In China, qualifications and degrees are two separate types of credentials represented by separate documents – Qualification Certificate and Degree Certificate respectively. Qualification, also named as diploma or graduation certificate, is a state-recognition of the holder’s education experience. Literally speaking, Chinese qualification certificate is closer to foreign degree certificate, as both are connected to diplomas and credentials. Qualification represents one’s formal educational experience and the level of education institution he or she has attended, which may be primary school level, secondary school level or higher education level. Qualifications are recorded in personal archives and connected to compensation in China.
The qualification certificate system began in 1950, while the degree certificate system started in 1981. Normally students are awarded both qualifications and degrees after completing undergraduate, master or doctoral level study successfully. Since there is no Zhuanke (Junior College level) degree, Zhuanke graduates are only conferred qualification without degree.
Degree is not equal to qualification; degree could be awarded as an honor, which does not necessarily represent one’s actual learning experience. Besides, there are some short-term training programs being able to offer degrees, which do not have the right to award qualifications. Such cases that just award degree without giving qualification only appear in master level but not in undergraduate level education.
Although a qualification holder does not always hold a degree either, qualification is more important and more widely-used than degree in China. Chinese students and employers understand and are aware of such situation. In China, the qualification is required to be verified for the application of Post-graduate Entrance Exam, National Judicial Exam, Civil Servants Exam, and employment. So now there is a difference that the qualification is more valued domestically, while the degree is evaluated more in foreign countries, due to the different educational system and insufficient understanding. Statistically, in 2012, there were around 10.96 million students received qualifications and one-third of that number got degrees.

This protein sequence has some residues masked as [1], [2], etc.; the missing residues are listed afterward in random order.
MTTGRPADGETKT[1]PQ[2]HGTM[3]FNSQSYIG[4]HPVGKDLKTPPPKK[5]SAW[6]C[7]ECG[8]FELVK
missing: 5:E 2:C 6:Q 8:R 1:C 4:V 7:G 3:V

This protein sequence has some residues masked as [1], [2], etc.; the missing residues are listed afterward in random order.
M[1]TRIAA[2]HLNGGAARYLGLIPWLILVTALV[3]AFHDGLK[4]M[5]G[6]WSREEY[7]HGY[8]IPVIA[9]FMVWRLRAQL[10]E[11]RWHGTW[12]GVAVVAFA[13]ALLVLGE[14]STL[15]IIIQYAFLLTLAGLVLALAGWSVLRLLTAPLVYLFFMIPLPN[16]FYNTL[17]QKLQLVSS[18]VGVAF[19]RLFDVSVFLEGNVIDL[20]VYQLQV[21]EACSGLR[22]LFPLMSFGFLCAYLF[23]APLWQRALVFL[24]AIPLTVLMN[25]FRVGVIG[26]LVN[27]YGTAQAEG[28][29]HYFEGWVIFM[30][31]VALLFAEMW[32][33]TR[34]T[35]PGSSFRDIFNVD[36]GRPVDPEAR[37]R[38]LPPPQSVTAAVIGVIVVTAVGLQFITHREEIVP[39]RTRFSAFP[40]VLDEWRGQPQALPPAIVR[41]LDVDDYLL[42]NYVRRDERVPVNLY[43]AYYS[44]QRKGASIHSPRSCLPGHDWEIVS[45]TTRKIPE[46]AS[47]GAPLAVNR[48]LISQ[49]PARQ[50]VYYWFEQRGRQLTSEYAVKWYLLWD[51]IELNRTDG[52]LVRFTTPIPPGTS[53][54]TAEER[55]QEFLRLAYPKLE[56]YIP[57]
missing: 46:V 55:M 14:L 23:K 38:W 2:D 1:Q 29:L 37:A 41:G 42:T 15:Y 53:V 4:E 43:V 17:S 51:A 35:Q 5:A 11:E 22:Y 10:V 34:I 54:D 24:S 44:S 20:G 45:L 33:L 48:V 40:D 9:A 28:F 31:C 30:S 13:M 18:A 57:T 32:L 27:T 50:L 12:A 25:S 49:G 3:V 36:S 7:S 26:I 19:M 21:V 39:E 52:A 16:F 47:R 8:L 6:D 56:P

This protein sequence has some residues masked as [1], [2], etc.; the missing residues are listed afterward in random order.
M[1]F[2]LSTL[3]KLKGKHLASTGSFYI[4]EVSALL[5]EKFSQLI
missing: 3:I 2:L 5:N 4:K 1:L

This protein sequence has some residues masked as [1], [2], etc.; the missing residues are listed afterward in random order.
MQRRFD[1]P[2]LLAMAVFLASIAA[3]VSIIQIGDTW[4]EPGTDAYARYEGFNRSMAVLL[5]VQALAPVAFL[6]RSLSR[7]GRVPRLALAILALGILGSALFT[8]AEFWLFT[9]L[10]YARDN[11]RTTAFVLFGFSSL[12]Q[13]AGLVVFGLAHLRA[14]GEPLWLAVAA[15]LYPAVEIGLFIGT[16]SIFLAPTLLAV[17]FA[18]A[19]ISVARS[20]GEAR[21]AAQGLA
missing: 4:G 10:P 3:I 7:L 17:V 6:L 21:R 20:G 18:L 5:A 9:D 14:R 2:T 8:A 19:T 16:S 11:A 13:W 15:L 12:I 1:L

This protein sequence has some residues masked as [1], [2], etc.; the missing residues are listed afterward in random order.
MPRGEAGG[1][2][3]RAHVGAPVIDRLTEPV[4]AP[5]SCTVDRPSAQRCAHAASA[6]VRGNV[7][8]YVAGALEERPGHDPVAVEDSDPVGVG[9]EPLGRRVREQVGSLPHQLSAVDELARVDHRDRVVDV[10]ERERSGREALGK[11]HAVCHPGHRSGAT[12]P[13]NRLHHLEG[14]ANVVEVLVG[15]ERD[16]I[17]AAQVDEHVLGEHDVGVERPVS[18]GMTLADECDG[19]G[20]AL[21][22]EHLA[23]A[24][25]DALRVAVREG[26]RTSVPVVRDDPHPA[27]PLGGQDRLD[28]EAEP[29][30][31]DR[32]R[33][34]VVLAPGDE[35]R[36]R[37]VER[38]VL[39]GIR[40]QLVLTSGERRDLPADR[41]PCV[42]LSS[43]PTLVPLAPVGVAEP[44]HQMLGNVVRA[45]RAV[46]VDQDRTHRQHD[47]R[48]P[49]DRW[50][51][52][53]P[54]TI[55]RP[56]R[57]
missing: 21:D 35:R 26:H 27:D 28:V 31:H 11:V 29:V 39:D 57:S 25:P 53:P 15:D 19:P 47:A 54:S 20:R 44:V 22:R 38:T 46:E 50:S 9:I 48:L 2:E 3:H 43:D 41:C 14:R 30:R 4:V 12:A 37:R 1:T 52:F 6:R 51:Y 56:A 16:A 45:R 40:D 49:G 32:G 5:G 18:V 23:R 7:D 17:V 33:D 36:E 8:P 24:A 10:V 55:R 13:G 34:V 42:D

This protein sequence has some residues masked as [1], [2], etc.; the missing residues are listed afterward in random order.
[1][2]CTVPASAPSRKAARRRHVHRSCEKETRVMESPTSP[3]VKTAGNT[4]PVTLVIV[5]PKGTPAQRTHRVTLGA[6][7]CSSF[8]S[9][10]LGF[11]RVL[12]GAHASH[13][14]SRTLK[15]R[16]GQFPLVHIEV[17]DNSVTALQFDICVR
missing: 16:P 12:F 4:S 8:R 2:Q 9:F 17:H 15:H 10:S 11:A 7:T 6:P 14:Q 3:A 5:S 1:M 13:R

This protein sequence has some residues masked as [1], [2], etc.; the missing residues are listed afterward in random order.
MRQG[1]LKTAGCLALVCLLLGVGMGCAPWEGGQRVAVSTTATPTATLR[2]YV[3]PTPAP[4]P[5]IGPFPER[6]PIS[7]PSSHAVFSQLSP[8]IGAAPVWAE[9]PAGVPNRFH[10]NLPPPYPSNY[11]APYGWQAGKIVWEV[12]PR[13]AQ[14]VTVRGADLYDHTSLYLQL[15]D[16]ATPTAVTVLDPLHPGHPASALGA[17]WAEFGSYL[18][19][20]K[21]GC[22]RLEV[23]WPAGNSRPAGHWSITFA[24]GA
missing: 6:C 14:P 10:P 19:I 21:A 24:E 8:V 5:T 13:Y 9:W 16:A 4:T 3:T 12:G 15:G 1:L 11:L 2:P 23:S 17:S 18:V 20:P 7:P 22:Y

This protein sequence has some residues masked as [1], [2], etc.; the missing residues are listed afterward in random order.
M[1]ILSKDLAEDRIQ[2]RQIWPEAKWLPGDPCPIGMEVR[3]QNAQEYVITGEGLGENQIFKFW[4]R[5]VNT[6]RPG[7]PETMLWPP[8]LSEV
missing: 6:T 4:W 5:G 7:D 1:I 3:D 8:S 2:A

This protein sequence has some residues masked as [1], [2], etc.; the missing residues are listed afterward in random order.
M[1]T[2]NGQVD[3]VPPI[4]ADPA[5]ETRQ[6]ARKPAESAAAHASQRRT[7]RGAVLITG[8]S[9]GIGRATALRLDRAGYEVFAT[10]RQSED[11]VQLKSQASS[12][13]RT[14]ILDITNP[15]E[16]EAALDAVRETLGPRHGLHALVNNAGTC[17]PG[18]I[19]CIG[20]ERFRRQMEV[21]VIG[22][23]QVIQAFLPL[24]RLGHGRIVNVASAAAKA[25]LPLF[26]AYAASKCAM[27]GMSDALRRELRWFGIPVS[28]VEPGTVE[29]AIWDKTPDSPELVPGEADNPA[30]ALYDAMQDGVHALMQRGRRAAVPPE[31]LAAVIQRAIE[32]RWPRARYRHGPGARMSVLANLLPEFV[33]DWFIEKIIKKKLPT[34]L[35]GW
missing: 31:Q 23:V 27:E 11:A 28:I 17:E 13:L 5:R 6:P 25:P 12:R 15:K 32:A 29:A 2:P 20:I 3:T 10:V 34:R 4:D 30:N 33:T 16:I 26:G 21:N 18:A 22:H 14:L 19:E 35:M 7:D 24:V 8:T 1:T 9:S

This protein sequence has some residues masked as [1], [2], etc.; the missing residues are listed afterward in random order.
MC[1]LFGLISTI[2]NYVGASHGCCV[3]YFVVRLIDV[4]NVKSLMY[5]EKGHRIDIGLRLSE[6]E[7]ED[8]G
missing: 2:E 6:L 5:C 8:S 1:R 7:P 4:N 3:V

China Higher Education Student Information and Career Center (CHESICC) is the only organization authorized by Chinese Ministry of Education to provide qualification verification service. Its database contains approximately 720 million records with application information, national college entrance examination scores, enrollment records, qualification data, and employment information. This service is used for employment, certification, student loans, credit card applications, job applications, overseas study, and the Chinese Service Center for Scholarly Exchange.
CHESICC’s information service has dramatically improved China’s education credibility. In 2012, over 70 million data were verified and nearly 3 million online verification reports were given. Demand for online verification reports increased by 50% in 2012, while the request for paper verification reports was stable. Over the last 10 years, the percentage of fake or unrecognized qualifications has decreased dramatically.